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What Is Cluster Feeding (And Why It’s Completely Normal!)

The newborn stage is a beautiful time when you’re trying to learn all about this new human while ensuring that they're growing and happy. You'll spend the first week or two at home with your baby sleeping a whole lot and nursing in between napping sessions, and you might even begin to predict your newborn’s schedule.

Any hopes of a consistent schedule go out the window when your baby starts getting incredibly fussy and seems to want to eat soon after you’ve just finished nursing.

You might be going through a period of cluster feeding.

A busy breastfeeding mother
Cluster feeding can be challenging but you can go through it!

Cluster feeding is very common in those first few weeks and is the baby's way of helping to regulate your milk supply, to ensure you have enough breastmilk to keep them satiated.

While marathon feeding sessions associated with cluster feeding can be incredibly taxing on the mum, it does not point to any issues with breastfeeding. While researchers don’t fully understand why babies cluster feed, there is a consensus that it's your baby's way of ensuring their bellies are full and maybe even helping you produce more milk to accommodate an approaching growth spurt.

Whatever your baby’s reason behind cluster feeding, it’s important to remember that it’s only temporary.

Before we offer tips on managing cluster feeding, let's explain it.

What Is Cluster Feeding?

Cluster feeding is when your baby suddenly seems to be eating in clusters – nursing and then what feels like five minutes later asking for more again – and it can last for a few hours at a time. The cluster feeding is then followed by a period when the baby feeds less frequently. In other words, cluster feeding is somehow a more irregular feeding pattern where it becomes difficult to predict when the baby will eat again.

· they’re a few days or weeks old

· they’re showing their usual hunger signs or won’t stop crying until they’re fed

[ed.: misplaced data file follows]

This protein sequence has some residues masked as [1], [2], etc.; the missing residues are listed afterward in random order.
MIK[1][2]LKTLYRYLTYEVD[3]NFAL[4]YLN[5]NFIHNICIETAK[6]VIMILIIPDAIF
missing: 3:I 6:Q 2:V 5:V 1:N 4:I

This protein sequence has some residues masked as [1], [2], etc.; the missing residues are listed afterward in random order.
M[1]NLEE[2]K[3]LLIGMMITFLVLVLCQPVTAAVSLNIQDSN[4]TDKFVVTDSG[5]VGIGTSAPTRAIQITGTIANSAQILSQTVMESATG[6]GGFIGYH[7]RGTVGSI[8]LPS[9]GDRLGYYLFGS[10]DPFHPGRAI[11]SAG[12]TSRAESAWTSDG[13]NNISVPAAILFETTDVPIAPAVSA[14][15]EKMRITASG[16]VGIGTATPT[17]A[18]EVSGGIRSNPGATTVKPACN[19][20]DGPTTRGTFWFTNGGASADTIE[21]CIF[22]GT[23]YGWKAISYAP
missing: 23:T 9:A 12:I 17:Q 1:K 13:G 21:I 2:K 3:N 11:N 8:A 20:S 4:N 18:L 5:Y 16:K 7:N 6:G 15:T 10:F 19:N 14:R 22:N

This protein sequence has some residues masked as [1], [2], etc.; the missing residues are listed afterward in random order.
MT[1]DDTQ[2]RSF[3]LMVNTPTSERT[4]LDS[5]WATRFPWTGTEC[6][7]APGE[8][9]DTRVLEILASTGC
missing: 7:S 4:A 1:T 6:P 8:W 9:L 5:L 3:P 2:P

· they want to eat constantly, or they eat very frequently for short sessions each time

· nothing else seems wrong, and they're content when eating

· they still have regular wet and dirty diapers

This may happen at a specific time each day or may occur throughout the day. For example, you might have a baby who wants to cluster feed at night (perhaps to stock up on breastmilk before they drift off to sleep for the night), or your baby just might be going through a growth spurt and may need to cluster feed throughout the day for extra calories.

Either way, you can expect this phase to last only a few days before your supply regulates and you get back to a more predictable feeding schedule.

The American Academy of Pediatrics recommends that your baby be fed at least every two to three hours on-demand or about eight to twelve times per day. During periods of cluster feeding, the number of nursing sessions can increase dramatically, but this phase of cluster feeding helps promote healthy weight gain for your little one while building up your milk supply.

While it may be exhausting, continue to breastfeed on demand and remind yourself that this phase is only temporary.

Cluster Feeding or Infant Colic?

If you have a baby who seems extra fussy in the evenings, always crying for more breastmilk, you might begin to wonder if you’re dealing with a case of infant colic.